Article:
Worker could not keep her hands off lottery scratch cards even though her husband managed the business
A manager of a garage in Port Talbot investigating money which had gone missing soon discovered that his own wife was the thief.
Ian Parkin found out his wife Karen had been trying to find winning Lottery scratch cards by systematically taking them from the stock of the Globe Garage in Porthcawl during her shifts behind the till.
Fortunately for Karen Parkin, 52, she was given a suspended jail sentence for the offence at Cardiff Crown Court as this was the first time she had been in trouble with the law.
Prosecutor Gareth James said her husband, who had been alerted to the loss by his accountants, maintained that a total of £23,000 had gone astray over a period of 12 months.
Karen was certain that as far as she could remember she had taken at the most 20 scratch cards each time she did a shift, and accepted she may have stolen between £3,000 and £3,600 over a 12-month period.
She was ordered to pay back £400, as she and her husband were now living on benefits and looking for new jobs after her husband resigned from the 24/7 Express Store.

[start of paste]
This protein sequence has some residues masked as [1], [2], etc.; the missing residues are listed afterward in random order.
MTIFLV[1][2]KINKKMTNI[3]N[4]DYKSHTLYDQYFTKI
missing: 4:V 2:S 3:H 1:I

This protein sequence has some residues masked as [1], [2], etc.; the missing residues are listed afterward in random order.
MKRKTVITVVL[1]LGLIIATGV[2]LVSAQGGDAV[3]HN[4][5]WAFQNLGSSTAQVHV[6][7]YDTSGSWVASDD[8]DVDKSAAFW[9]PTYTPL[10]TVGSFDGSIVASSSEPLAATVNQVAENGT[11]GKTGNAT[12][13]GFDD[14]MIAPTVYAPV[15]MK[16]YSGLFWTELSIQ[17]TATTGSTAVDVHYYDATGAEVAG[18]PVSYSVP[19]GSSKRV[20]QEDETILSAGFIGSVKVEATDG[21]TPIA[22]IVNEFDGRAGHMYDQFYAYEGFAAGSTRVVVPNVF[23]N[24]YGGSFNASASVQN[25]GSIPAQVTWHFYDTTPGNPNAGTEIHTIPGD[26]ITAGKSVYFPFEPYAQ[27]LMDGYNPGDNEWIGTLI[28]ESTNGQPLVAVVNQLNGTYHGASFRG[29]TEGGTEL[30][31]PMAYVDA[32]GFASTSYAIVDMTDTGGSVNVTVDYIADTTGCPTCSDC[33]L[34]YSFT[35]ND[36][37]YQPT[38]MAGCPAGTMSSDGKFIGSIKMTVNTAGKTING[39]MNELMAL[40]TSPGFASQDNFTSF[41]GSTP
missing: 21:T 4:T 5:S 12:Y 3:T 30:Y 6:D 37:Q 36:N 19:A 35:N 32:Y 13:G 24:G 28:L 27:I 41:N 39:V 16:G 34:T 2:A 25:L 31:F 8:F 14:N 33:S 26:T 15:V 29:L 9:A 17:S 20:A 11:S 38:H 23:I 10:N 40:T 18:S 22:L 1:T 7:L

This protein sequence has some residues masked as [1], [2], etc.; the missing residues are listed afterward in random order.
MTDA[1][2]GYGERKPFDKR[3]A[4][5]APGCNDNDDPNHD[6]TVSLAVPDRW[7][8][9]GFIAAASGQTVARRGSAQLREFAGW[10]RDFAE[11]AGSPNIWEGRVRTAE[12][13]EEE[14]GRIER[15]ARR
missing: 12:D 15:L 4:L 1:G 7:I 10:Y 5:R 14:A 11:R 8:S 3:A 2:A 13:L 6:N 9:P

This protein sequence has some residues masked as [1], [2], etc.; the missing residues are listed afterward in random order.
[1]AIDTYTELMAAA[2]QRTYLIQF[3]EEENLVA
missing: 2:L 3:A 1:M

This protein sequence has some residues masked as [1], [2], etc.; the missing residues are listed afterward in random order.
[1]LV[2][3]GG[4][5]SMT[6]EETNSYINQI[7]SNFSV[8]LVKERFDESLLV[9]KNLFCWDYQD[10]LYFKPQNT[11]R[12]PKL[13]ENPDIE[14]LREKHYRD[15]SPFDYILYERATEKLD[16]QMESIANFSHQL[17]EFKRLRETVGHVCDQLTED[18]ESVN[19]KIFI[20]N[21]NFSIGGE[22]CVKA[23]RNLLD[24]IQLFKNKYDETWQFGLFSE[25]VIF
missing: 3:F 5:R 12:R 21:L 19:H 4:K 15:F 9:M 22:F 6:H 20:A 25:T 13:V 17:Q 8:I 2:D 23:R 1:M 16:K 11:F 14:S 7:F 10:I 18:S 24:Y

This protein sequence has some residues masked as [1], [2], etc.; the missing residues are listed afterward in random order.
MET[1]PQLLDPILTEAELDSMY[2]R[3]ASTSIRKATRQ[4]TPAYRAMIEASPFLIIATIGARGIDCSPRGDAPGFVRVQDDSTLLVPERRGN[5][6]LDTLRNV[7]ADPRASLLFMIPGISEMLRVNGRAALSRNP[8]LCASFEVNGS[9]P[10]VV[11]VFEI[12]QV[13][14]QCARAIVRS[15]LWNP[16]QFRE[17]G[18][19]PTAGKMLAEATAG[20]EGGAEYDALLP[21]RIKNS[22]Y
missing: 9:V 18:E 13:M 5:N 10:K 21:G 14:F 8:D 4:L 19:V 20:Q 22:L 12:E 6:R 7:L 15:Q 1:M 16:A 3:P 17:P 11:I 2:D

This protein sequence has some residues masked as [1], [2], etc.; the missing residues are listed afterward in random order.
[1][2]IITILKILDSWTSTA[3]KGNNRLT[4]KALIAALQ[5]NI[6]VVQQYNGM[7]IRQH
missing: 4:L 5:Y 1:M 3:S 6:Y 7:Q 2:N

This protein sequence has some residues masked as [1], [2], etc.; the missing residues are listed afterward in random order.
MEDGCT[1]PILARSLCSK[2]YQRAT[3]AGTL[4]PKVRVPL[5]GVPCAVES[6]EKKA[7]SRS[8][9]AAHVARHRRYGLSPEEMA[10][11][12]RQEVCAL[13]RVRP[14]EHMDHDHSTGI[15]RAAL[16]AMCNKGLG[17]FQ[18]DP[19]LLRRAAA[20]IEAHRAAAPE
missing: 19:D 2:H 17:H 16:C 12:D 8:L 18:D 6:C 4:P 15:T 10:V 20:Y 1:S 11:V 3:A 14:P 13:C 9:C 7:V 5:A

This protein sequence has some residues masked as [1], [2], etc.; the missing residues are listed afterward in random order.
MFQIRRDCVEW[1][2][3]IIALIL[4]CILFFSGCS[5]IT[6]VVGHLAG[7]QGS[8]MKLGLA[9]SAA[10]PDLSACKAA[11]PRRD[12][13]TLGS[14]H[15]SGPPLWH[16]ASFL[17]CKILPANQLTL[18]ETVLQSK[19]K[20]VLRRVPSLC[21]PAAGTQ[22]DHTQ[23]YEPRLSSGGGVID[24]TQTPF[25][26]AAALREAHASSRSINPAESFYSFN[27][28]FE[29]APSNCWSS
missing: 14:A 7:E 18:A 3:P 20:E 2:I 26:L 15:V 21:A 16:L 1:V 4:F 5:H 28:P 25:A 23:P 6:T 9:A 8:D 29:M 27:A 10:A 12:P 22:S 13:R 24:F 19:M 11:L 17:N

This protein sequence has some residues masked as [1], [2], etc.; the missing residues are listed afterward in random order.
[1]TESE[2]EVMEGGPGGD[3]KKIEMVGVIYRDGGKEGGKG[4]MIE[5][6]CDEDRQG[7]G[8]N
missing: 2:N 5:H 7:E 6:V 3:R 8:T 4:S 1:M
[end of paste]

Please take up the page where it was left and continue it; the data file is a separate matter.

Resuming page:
The discrepancies were initially noticed by proprietor Colin Owens, who then asked his manager to commence an investigation into the loss.
Obviously when Parkin realised her involvement was about to be discovered, she confessed to her husband to save him the embarassment of having to discover that it was her that was taking the lottery scratch cards.
Parkin then handed herself in at the police station, where she admitted she would take 20 Lottery cards at a time during her three to four shifts every week.
“At that time, she had accepted taking 300 scratch cards but later it was realised it could be substantially more than that,” Mr James told the court.
“At the end of her shift, she manipulated the figures and handed them to her husband who wouldn’t check because he trusted her. She said she did it for the thrill of taking the cards and also because she’d had a few traumatic years and had debts.”
Solicitor Rhodri Chudleigh said Parkin was left embarrassed and ashamed by the incident.
“She lost her job and her husband felt he had to resign too and both are now on employment support allowance,” he said.
“She has no previous convictions and at the time had recently lost her brother and then her father and was at a particularly low ebb.”
Judge Jonathan Furness QC told her: “It is a very sad day when you have come before the court for such an offence at your age and as a woman of clean character.
“You got caught up in the excitement of scratching cards and what started at just one or two, grew to 20 a day.
“You had the responsibility of balancing the books at the end of each day and this was a high degree of breach of trust.”